Last week we went to stay there for a few days and I decided to challenge my preconceptions by exploring the region. I picked a route at random and set off with low expectations. Initially my prejudices were confirmed and I felt depressed by the monotonous, treeless landscape, but about 45 minutes into the journey I turned a corner and saw this:

It looked a rather large church for a small, insignificant English village, so I decided to park the car and explore. I discovered that I was in Lavenham, which was once the 40th richest place in England, thanks to the wool trade. During the late Middle Ages, Lavenham experienced an economic boom that enabled its burghers to build a church that looked more like a scaled-down cathedral.

I entered the church and the interior was even more impressive. Everywhere I looked, there were memorials to Lavenham's most prominent citizens.

Sadly, the poorer members of the community rest in anonymity, obscured by centuries of rain, wind and lichen:

The village looks normal enough at a glance, but where most places might have a few medieval buildings, almost every house in Lavenham seems to be at least 500 years old.

Houses like these seem to defy the rules of symetry and gravity, with upper floors leaning out at strange angles and yet I suspect that these buildings will last longer than many of their contemporary counterparts.

So what's so special about Lavenham? The answer, apparently, is quite simple. The town's wool trade went into a sharp decline during the 16th century and the local people could no longer afford to replace or alter their existing buildings. The village effectively became frozen in time. Today Lavenham is on the tourist trail, but it is still a real community with over a hundred businesses. I was completely bowled over by the place and if you're ever in the area, I'd recommend a visit.

Monday, April 07, 2008

Unaccustomed as I am...

This evening I was the guest speaker at a meeting of the Society of Sussex Authors. It was slightly intimidating talking to a crowd of writers, but they were very welcoming and dutifully laughed at my anecdotes.

I spoke about bookselling, focusing mainly on Waterstone's and gave a very candid account of how bookselling has changed during the last 20 years and concluded by talking about the Amazon Kindle, which I think has the potential to revolutionise the book industry during the next few years.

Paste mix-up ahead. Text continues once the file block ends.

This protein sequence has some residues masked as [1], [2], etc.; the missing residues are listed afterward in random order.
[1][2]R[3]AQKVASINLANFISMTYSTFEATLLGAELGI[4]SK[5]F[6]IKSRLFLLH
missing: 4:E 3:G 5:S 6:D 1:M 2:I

I never took the E-book that seriously when it first appeared and I'm still not convinced by the Kindle, which has a depressingly grey screen. But it's only a matter of time before the technology is good enough to woo some readers away from the printed page.

If you're a commuter and read thrillers, do you really need a proper book or would it be easier to download the text onto your E-book? And what about students? I doubt whether the romance of the printed page will save the textbook from becoming electronic.

Real books won't disappear, but there may be a growing schism between the book as a work of art and the text as a disposable commodity. I think there will be room for both, but it will be interesting to see how far the E-book encroaches on the territory of traditional booksellers.

Sunday, April 06, 2008

Brief encounter

Some years ago I was in the National Gallery and saw a group of people huddled around a television screen showing a clip of Laurence Olivier doing the 'band of brothers' speech from Henry V. It was stirring stuff, but I kept being distracted by a man in the crowd who stood head and shoulders above everyone else. Apart from his height there was nothing unusual about his appearence, but he radiated a presence. In the end I became so distracted by the stranger in a beige raincoat that I edged forward to see what he looked like.

It was Charlton Heston.

The clip ended and Heston turned round. An American tourist in a wheelchair said 'Great to see you sir.' Heston smiled benevolently and thanked him.

Heston has been a favourite actor of mine for years. His performance in the original Planet of the Apes film had a brooding intensity and who can forget the wonderful denouement, when Heston rages against the stupidity of mankind?

But sadly there is also Charlton Heston, the gun-toting chairman of the National Rifle Association who spent his later years appearing in Dynasty. It is hard to reconcile the Heston of the 1960s, who supported Martin Luther King and the Civil Rights movement with the reactionary Republican of recent years. What happened? Was it the Alzheimers?

Tuesday, April 01, 2008

Gems from my record collection...

Picture the scene: the offices of City Musik Produktion, a Berlin record company. It is 1968 and everyone is smoking. In walks producer Hans Bradtke.

'Well Hans, what have you got for us this time?'

'I've got a brilliant idead Helmut! How about taking some Burt Bacharach hits like Walk on By and performing them in the style of Johan Sebastian Bach?'

At this point there should have been an embarrassed silence, or at worst, derisive laughter, but this is West Germany in 1968 and Bacharach Baroque seems like a brilliant idea.

The following year, someone at Sunset Records in London hears a demo of Bacharach Baroque and loves it so much that they decided to release it in Britain. Photographer Bryce Attwell is commissioned to take an appropriate picture for the front cover, but how do you neatly encapsulate the concept of Burt Bacharach being played by an 18 century-style orchestra in one image?

Someone has a brilliant idea.

'I know. Let's have a picture of a fat bloke lying on the grass being fed grapes by a topless woman. Oh, and stick a lute next to him. That should do it.'

I found the result some years ago in a charity shop and had to buy it...